by: Adam C. Abrahms and Steven M. Swirsky
On July 30th the Senate confirmed career union lawyer Kent Hirozawa (D) and retired AFL-CIO Associate General Counsel Nancy Schiffer (D) as well as seasoned management labor lawyers Philip Miscimarra (R) and Harry Johnson (R) to serve on the National Labor Relations Board. The Senate also confirmed current NLRB Chairman Mark Gaston Pearce (D).
The confirmations are of course the result of the Senate Republicans backing down in the face of the threat by Senate Democrats to change Senate rules so that they could force a vote, up or down, on President Obama’s nominations for the Board and other positions. The “deal”, inspired by the threat, included the withdrawal of President Obama’s nomination of his recess appointees, Sharon Block and Richard Griffin , whose appointments were held unconstitutional recess. The President, however, merely replaced Block and Griffin with Hirozawa and Miscimarra, and only after consultation with and approval from AFL-CIO President Richard Trumka and Organized Labor.
So with the first fully confirmed five member Board in ten years, the question for employers is now what? Unfortunately the answer is it is probably going to get worse.
As noted Hirozawa spent most of his career representing unions, most recently with New York labor-side firm Gladstein, Reif & Meginniss. For the past three years he served as chief counsel to NLRB Chairman Mark Gaston Pearce. One of his key undertakings in that post involved preparing for the implementation of the Board’s “ambush election rules,” which would have seriously impacted the ability of employers to communicate and campaign in representation elections. Unfortunately, based on his three years at the Board it seems Hirozawa may never have stopped being an advocate for organized labor’s agenda, reportedly working directly on the Board’s invalidated Ambush Election Rules and Notice Posting. This is of course is in addition to the numerous employer-unfriendly decisions Pearce participated in while Hirozawa was his chief counsel.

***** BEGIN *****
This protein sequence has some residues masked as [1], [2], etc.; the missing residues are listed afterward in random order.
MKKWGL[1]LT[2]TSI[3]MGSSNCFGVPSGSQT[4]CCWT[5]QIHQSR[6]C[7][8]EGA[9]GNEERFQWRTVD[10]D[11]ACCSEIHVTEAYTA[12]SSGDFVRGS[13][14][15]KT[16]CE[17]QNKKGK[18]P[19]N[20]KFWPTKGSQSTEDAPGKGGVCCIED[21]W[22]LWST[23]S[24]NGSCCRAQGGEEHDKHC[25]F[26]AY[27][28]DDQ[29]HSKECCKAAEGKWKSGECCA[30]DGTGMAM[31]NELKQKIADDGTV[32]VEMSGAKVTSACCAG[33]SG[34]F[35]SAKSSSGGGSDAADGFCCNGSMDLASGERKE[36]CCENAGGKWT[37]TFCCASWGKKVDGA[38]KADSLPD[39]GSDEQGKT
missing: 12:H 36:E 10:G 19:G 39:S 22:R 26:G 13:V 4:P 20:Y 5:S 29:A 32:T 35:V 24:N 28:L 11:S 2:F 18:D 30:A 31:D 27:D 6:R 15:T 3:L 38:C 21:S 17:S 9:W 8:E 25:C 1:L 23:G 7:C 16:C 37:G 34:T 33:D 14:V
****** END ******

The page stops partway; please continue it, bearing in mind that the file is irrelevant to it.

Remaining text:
Schiffer’s background brings no more welcome news to employers. Before working directly for the AFL-CIO, Schiffer spent almost twenty years as counsel for the United Auto Workers. She may be best known for her advocacy on the Employer Free Choice Act and similarly advocating that employer’s free speech and Section 8(c) rights should be limited and union’s should be provided additional organizing rights.
Hirozawa and Schiffer join Pearce who, prior to being appointed to the Board in 2010, was also a partner at a firm representing unions. The three former union lawyers will now constitute a majority of the fully confirmed Board. During the Senate floor debate Senator Lamar Alexander (R-TN) questioned their ability to be impartial, stating “I’m not persuaded… that they’re able to transfer their position of advocacy to positions of judge, that they can be impartial when employers come before them.”
If the Senator’s fears are right, employers are actually in a worse position than they were under the recess appointments. Obviously, any new Board decisions cannot be challenged under Noel Canning. Substantively, there is every reason to believe that the new Board will continue the same pro-union agenda that has plagued employers and often defies common sense. The fully confirmed Board may even feel more emboldened to expand union rights and restrict employers’ ability to run their businesses.